I needed some new turtleneck tops, so I made a few from the merino jersey I mentioned previously. This fabric is the absolute perfect base layer for someone (like me) who is constantly cold in winter months. It isn't inexpensive, and it isn't always easy to find in the US (which is why I order from NZ) but this is one of my all-time favorite fabrics. 

So, 3 tops, all made from Burda 6990, which is my TNT pattern for raglan sleeved tee tops.

Colors are vintage cerise, graphite and black and all have been worn constantly. I launder them by soaking in a wool wash and spinning in my washer, then hanging to dry (on a sloped shoulder hanger). Don't look so shocked - they are practically dry after their spin and are light enough not to stretch out when hung - of course your mileage may vary. When dry I do store them folded.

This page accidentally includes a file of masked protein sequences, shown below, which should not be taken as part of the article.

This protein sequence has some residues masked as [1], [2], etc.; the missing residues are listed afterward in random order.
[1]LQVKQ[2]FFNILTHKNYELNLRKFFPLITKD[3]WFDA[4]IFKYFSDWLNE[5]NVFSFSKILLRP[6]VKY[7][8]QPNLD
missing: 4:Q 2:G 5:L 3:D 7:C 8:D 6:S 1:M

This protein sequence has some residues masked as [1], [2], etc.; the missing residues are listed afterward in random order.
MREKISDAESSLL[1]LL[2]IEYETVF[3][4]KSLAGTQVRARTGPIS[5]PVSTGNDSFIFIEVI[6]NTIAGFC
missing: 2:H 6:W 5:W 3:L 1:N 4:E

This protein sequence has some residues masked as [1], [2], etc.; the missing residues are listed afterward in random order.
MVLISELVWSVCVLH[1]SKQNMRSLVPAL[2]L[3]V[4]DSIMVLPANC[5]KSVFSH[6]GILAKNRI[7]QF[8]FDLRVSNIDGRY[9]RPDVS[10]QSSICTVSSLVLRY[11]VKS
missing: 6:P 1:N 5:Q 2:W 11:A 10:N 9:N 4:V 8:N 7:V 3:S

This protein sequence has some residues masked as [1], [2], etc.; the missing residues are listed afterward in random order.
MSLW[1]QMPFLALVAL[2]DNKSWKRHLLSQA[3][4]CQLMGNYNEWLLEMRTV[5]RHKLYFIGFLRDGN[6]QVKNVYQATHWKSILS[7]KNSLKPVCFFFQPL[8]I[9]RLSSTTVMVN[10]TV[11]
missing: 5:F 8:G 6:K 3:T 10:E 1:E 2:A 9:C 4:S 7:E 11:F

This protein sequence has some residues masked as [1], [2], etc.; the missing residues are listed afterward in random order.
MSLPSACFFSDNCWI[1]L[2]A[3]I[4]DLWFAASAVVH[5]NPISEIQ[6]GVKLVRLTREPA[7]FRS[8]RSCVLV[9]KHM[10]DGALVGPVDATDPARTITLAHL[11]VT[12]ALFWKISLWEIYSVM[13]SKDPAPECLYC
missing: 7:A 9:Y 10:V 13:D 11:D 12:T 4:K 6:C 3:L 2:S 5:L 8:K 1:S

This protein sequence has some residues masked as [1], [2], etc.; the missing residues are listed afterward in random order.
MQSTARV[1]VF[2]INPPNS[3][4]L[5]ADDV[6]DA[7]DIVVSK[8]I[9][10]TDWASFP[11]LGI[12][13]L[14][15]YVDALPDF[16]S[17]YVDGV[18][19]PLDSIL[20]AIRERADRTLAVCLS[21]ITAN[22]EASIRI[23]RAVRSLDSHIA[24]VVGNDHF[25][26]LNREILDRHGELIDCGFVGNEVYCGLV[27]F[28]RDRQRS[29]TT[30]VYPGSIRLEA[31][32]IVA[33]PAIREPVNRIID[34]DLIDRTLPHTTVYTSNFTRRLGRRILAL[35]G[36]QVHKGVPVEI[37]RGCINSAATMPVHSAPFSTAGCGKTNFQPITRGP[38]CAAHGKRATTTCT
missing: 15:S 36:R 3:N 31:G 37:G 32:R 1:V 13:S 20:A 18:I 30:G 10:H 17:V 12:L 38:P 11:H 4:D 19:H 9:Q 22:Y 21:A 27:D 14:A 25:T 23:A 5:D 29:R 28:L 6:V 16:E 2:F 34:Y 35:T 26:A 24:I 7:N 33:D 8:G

And lastly, I made up a sweatshirt type top from an OOP Burda (pattern 8569). I used a wool/poly blend, which I'm guessing is more poly than wool by how hard it was to press. I love Fabric Mart, but I do wish they would label fiber proportions on the blends they sell. At any rate, I top stitched the garment into submission and it has seen a bit of wear this past season. So, not a favorite that i reach for constantly, but a nice serviceable layer nonetheless.





And that was how my winter sewing went. I'm happy with all of it, even the less liked Burda 8569, so I'm going to call it a successful season.


And now, bring on the warmer weather!

Thursday, February 18, 2021

Staying Warm

 Nasty winter weather almost everywhere you look, so it's a good time to make some cozy items. I'm working on (yet another) hand knit cowl, but that's for later. Right now it's mittens!